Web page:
Live It: Story

Most experience gift advertising talks about the experiences the companies sell from the perspective of the person doing the experience. But that’s not the target audience. You need to make the product and advertising useful to the person giving the gift.

Live It: Teacher

The gift business is dependent on events like birthdays and Christmas. There’s an opportunity to grow business by reminding people about where a product might be useful during other, less obvious, events

Live It: Pummelling

Tipping love/hate relationships towards the love side.

Live It: Facial

Relevant humour usually works.

Grant's Whisky: Airshow

When you can’t advertise your product in a country, you need to think laterally (also up, down and upside-down). We arranged a spectacular event for Grant’s Whisky, flying displays alongside Åre’s ski slopes for an entire ski season. By using foreign registered aircraft we could circumvent Sweden’s strict rules on spirits advertising. Grant’s also ran a competition every day where anyone visiting Grants’ pop-up bar inside ‘Dippan’s’ after-ski could win a ride in the Grant’s aircraft. Almost 100 people were flown, creating powerful stories and an epidemic of word-of-mouth. That’s proper viral.

Hemverket: Mirror

At the launch of Hemverket it was obvious that they needed to establish themselves quickly in order to try and get the trust of their target market. It was tough. No newspapers would take their advertising, and they couldn’t use Hemnet because both were ‘owned’ by the traditional estate agents. So we used TV with a tiny budget. Friends, family and employees were roped in to make the ad for next to nothing, and TV channels were pushed hard to make sure it got the exposure it needed.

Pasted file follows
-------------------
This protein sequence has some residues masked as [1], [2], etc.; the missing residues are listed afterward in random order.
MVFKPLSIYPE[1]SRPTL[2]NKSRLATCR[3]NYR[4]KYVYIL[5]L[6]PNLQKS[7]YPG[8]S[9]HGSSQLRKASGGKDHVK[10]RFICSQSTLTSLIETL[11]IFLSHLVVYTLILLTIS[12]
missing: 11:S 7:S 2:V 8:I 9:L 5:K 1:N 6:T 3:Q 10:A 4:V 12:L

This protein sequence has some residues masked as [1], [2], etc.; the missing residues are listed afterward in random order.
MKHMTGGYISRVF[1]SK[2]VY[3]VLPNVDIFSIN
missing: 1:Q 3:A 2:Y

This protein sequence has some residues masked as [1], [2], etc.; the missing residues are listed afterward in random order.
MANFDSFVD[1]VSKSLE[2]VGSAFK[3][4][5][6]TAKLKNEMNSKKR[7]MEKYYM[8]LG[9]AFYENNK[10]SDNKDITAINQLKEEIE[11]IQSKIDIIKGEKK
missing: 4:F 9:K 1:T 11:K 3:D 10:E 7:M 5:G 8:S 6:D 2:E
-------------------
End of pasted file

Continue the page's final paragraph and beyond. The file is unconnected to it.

Initially we thought about hitting the established estate agents hard in order to get tongues wagging as research suggested that they were the most hated organisations in the country, being seen as a necessary evil that didn’t really do anything beyond acting as the gatekeepers that gave homeowners access to the market in return for a huge payment (some of the 15″ rough ideas can be seen on the next few pages). In the end, we figured it would be more effective to use this knowledge to stand on the target audience’s side, confirm that they could indeed do a better job themselves, and that Hemverket could give them the keys to the market for a fraction of the cost.

Hemverket: Rough Sketch 1

A bit harsh.

The problem with these kinds of films is that the audience often ends up sympathising with your competition, regardless of how much they hate them. This happened with a Nicorette film shown years ago that featured people who were trying to quit smoking rugby tackling a man dressed up as a cigarette who was tempting them. Audiences ended up rooting for the cigarette.

Hemverket: Rough Sketch 2

Not as harsh, but still there’s a danger of turning the target audience away.

Hemverket: Web

As Hemverket was brand new and therefore had no traffic of its own, and Hemnet wouldn’t allow them to list their properties, we needed to generate broad web exposure for the properties listed on Hemverket’s site elsewhere

We created Hemverket’s own mini-Hemnet on Expressen’s website (which was the the only major newspaper that would allow us to advertise with them). House-hunters could scroll through properties, organised by region and property type just like Hemnet, and were taken to the relevant Hemverket page if they clicked on one. This allowed Hemverket to claim a greater web audience for properties listed with them compared to any other estate agent as Expressen’s audience was far larger than Hemnet’s.